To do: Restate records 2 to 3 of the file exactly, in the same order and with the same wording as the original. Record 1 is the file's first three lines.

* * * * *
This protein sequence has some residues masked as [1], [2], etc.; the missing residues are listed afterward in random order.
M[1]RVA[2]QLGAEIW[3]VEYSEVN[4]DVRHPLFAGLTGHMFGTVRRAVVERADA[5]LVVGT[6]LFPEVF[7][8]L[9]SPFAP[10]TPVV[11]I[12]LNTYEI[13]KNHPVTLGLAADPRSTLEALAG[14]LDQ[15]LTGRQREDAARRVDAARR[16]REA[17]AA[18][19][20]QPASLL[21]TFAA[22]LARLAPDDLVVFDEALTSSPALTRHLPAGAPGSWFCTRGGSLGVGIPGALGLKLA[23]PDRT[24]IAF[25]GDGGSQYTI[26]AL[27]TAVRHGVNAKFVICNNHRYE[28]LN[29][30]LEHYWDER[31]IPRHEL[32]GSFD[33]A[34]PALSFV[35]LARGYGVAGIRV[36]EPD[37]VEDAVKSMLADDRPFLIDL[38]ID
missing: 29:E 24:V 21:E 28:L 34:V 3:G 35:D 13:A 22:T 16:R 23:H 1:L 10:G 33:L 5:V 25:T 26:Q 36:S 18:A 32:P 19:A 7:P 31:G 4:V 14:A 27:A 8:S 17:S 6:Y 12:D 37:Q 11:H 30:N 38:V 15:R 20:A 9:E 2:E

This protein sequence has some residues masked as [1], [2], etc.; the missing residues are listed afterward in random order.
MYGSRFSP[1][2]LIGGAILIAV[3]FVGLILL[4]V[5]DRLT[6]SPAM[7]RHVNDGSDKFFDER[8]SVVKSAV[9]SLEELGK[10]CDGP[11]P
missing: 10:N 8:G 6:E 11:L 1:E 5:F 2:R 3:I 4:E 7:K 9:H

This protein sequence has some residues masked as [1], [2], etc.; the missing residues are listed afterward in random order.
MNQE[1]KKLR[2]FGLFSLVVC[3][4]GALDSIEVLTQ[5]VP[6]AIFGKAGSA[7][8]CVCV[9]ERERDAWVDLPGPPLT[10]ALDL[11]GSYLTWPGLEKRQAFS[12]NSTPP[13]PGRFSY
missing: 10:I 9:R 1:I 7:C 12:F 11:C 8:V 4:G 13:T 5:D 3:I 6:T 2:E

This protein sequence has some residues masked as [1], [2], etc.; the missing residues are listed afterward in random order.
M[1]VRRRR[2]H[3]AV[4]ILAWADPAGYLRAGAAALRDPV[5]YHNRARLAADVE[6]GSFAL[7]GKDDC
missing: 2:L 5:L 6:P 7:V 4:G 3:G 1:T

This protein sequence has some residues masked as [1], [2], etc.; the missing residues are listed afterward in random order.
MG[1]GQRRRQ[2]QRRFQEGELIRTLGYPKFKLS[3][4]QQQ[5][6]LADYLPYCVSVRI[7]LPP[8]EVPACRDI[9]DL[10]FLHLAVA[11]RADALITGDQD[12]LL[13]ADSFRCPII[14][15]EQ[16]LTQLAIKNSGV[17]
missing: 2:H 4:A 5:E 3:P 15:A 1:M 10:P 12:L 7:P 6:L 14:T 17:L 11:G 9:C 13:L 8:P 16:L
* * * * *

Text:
This protein sequence has some residues masked as [1], [2], etc.; the missing residues are listed afterward in random order.
MYGSRFSP[1][2]LIGGAILIAV[3]FVGLILL[4]V[5]DRLT[6]SPAM[7]RHVNDGSDKFFDER[8]SVVKSAV[9]SLEELGK[10]CDGP[11]P
missing: 10:N 8:G 6:E 11:L 1:E 5:F 2:R 3:I 4:E 7:K 9:H

This protein sequence has some residues masked as [1], [2], etc.; the missing residues are listed afterward in random order.
MNQE[1]KKLR[2]FGLFSLVVC[3][4]GALDSIEVLTQ[5]VP[6]AIFGKAGSA[7][8]CVCV[9]ERERDAWVDLPGPPLT[10]ALDL[11]GSYLTWPGLEKRQAFS[12]NSTPP[13]PGRFSY
missing: 10:I 9:R 1:I 7:C 12:F 11:C 8:V 4:G 13:T 5:D 3:I 6:T 2:E